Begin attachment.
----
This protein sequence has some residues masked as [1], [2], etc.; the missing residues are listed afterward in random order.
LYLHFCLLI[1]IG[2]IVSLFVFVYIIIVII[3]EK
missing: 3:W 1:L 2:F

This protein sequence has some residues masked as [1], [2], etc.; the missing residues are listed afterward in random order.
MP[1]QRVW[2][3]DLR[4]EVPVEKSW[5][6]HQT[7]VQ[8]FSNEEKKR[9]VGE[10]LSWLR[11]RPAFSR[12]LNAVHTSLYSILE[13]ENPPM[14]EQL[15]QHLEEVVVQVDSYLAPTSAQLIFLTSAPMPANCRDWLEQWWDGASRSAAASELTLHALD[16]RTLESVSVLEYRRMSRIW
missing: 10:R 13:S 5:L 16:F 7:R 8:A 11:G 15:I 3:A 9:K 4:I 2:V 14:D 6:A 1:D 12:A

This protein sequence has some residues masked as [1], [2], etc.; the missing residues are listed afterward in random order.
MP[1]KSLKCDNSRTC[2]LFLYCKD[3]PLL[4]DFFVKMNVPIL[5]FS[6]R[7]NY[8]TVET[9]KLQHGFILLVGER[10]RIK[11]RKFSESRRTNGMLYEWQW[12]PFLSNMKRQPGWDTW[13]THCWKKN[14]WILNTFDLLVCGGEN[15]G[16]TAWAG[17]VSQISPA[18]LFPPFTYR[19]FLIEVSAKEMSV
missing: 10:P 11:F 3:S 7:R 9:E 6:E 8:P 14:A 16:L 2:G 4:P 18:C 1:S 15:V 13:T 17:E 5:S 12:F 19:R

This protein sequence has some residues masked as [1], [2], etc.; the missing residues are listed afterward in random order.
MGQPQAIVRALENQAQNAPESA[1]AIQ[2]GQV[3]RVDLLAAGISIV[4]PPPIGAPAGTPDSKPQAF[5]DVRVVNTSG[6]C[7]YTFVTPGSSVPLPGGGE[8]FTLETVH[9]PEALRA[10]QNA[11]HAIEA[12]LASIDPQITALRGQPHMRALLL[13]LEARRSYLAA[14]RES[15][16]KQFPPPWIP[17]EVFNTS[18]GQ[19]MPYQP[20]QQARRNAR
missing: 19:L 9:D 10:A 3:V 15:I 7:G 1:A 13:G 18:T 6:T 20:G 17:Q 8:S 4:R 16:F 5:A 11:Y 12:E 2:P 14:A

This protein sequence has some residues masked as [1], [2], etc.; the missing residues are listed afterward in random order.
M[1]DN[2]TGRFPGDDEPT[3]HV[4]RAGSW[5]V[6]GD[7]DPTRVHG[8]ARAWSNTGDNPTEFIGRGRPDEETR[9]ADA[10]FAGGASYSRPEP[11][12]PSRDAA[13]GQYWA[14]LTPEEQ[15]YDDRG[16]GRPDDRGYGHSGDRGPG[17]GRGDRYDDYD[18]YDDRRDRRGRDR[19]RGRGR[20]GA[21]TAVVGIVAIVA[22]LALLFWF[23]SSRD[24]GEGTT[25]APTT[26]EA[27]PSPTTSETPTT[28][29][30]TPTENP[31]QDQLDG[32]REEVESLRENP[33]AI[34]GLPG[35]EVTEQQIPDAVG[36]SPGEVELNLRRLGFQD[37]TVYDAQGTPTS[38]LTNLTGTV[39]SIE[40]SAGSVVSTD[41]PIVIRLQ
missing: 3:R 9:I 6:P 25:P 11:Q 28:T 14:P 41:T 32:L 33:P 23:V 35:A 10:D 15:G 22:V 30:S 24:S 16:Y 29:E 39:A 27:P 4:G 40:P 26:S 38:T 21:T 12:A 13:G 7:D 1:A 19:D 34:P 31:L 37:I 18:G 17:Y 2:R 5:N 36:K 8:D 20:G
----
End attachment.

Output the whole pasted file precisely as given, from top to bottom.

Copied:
This protein sequence has some residues masked as [1], [2], etc.; the missing residues are listed afterward in random order.
LYLHFCLLI[1]IG[2]IVSLFVFVYIIIVII[3]EK
missing: 3:W 1:L 2:F

This protein sequence has some residues masked as [1], [2], etc.; the missing residues are listed afterward in random order.
MP[1]QRVW[2][3]DLR[4]EVPVEKSW[5][6]HQT[7]VQ[8]FSNEEKKR[9]VGE[10]LSWLR[11]RPAFSR[12]LNAVHTSLYSILE[13]ENPPM[14]EQL[15]QHLEEVVVQVDSYLAPTSAQLIFLTSAPMPANCRDWLEQWWDGASRSAAASELTLHALD[16]RTLESVSVLEYRRMSRIW
missing: 10:R 13:S 5:L 16:F 7:R 8:A 11:G 15:I 3:A 9:K 4:I 2:V 14:D 6:A 1:D 12:A

This protein sequence has some residues masked as [1], [2], etc.; the missing residues are listed afterward in random order.
MP[1]KSLKCDNSRTC[2]LFLYCKD[3]PLL[4]DFFVKMNVPIL[5]FS[6]R[7]NY[8]TVET[9]KLQHGFILLVGER[10]RIK[11]RKFSESRRTNGMLYEWQW[12]PFLSNMKRQPGWDTW[13]THCWKKN[14]WILNTFDLLVCGGEN[15]G[16]TAWAG[17]VSQISPA[18]LFPPFTYR[19]FLIEVSAKEMSV
missing: 10:P 11:F 3:S 7:R 9:E 6:E 8:P 14:A 16:L 2:G 4:P 18:C 1:S 15:V 13:T 17:E 5:S 12:F 19:R

This protein sequence has some residues masked as [1], [2], etc.; the missing residues are listed afterward in random order.
MGQPQAIVRALENQAQNAPESA[1]AIQ[2]GQV[3]RVDLLAAGISIV[4]PPPIGAPAGTPDSKPQAF[5]DVRVVNTSG[6]C[7]YTFVTPGSSVPLPGGGE[8]FTLETVH[9]PEALRA[10]QNA[11]HAIEA[12]LASIDPQITALRGQPHMRALLL[13]LEARRSYLAA[14]RES[15][16]KQFPPPWIP[17]EVFNTS[18]GQ[19]MPYQP[20]QQARRNAR
missing: 19:L 9:D 10:A 3:V 15:I 7:G 1:A 13:G 18:T 6:T 20:G 17:Q 8:S 4:R 16:F 5:A 11:Y 12:E 2:P 14:A

This protein sequence has some residues masked as [1], [2], etc.; the missing residues are listed afterward in random order.
M[1]DN[2]TGRFPGDDEPT[3]HV[4]RAGSW[5]V[6]GD[7]DPTRVHG[8]ARAWSNTGDNPTEFIGRGRPDEETR[9]ADA[10]FAGGASYSRPEP[11][12]PSRDAA[13]GQYWA[14]LTPEEQ[15]YDDRG[16]GRPDDRGYGHSGDRGPG[17]GRGDRYDDYD[18]YDDRRDRRGRDR[19]RGRGR[20]GA[21]TAVVGIVAIVA[22]LALLFWF[23]SSRD[24]GEGTT[25]APTT[26]EA[27]PSPTTSETPTT[28][29][30]TPTENP[31]QDQLDG[32]REEVESLRENP[33]AI[34]GLPG[35]EVTEQQIPDAVG[36]SPGEVELNLRRLGFQD[37]TVYDAQGTPTS[38]LTNLTGTV[39]SIE[40]SAGSVVSTD[41]PIVIRLQ
missing: 3:R 9:I 6:P 25:P 11:Q 28:T 14:P 41:T 32:L 33:P 23:V 35:A 10:D 15:G 22:V 30:S 24:S 16:Y 29:E 39:A 27:P 4:G 40:P 26:S 38:T 21:T 12:A 13:G 7:D 1:A 19:D 34:P 31:L 37:I 18:G 17:Y 2:R 5:N 36:K 8:D 20:G